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Editorial

HBO Now on Apple TV highlights hypocrisy in Apple's 'no porn' rules

With the much-hyped debut of HBO Now, Apple has once again chosen to look the other way as one if its major partners leverages iOS and the Apple TV to distribute adult content —a courtesy the company still refuses to extend to other developers.




HBO Now, which Apple chief executive Tim Cook has called an "incredible service," brings first-run movies, popular shows like Game of Thrones, and an extensive catalog of on-demand video to Apple's platforms. But it also brings something else: hours and hours of softcore porn.

Choosing the "Late Night" content option— hidden behind the "More" menu on the Apple TV— doesn't fill the screen with clips from Bill Maher or John Oliver. Instead, viewers are greeted with such highbrow titles as Stacked Racks From Mars, The Atomic Hotel Erotica, and Downtown Girls: Hookers of Honolulu.

This certainly isn't the first time porn has infiltrated an Apple device in this way. HBO Go and Cinemax's Max Go have long served adult content to cable subscribers on iOS, sparking the occasional kerfuffle of their own.

So what's different? This time around, there's no need to log in with cable credentials —Apple is essentially selling porn through iTunes.

There's nothing wrong with porn, of course. The only thing wrong is Apple's double standard.

HBO gets away with it because Apple needs what HBO has. Could Apple have muscled a deal in without including pornographic content? Maybe, but they didn't.
Apple should hold its biggest partners to the same standards as the smallest iOS developer.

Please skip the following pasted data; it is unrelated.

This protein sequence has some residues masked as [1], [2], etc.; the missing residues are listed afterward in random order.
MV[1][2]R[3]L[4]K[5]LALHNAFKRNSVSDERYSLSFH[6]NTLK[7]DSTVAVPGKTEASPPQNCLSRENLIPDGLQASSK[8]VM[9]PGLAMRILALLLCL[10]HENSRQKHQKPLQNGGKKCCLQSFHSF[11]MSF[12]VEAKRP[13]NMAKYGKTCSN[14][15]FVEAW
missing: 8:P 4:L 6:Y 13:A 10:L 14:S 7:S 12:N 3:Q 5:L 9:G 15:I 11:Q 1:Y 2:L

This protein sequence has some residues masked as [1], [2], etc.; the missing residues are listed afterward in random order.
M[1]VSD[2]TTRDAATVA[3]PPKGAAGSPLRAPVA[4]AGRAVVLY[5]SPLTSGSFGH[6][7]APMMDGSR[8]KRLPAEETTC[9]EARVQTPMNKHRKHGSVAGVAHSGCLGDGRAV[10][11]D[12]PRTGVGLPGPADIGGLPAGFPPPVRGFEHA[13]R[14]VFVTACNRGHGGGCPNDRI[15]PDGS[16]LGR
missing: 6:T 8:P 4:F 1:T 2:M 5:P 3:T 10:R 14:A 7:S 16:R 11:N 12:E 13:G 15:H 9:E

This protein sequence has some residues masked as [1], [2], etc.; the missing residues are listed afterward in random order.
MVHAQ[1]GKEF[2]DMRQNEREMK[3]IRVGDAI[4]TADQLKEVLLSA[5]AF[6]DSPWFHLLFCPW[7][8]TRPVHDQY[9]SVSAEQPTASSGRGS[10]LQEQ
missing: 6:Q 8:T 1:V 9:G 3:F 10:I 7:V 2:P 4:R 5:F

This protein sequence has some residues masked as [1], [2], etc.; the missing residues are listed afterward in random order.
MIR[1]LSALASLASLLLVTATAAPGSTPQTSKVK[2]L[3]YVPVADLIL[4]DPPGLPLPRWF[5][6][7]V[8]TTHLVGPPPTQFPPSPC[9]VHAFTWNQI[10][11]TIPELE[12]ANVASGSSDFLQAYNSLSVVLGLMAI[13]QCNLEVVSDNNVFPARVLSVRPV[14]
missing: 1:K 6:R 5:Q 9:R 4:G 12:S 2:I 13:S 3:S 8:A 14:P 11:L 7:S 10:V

Apple has no problem flexing its might against smaller foes, though.

Vine was stripped of a prime placement in the App Store because users could search for #porn. Popular photosharing app 500px was pulled for the same reason, prompting Tumblr to add a warning to its own app.

Even Playboy has to bend to the App Store's rules, removing all nudity from its apps and digital magazines.

As one iTunes user said in a one-star review of Playboy Thailand, "If all you want to see i [sic] bathing suit shots, this is the mag for you. Not the playboy [sic] I'm use [sic] to."

Apple's own App Store review guidelines are clear. Section 18.1:

"Apps containing pornographic material, defined by Webster's Dictionary as "explicit descriptions or displays of sexual organs or activities intended to stimulate erotic rather than aesthetic or emotional feelings", will be rejected."

The massive popularity of iOS shows that end users don't mind being subjugated by Apple's moral standards. Neither do developers, for the most part.

If only those morals were the same in every situation.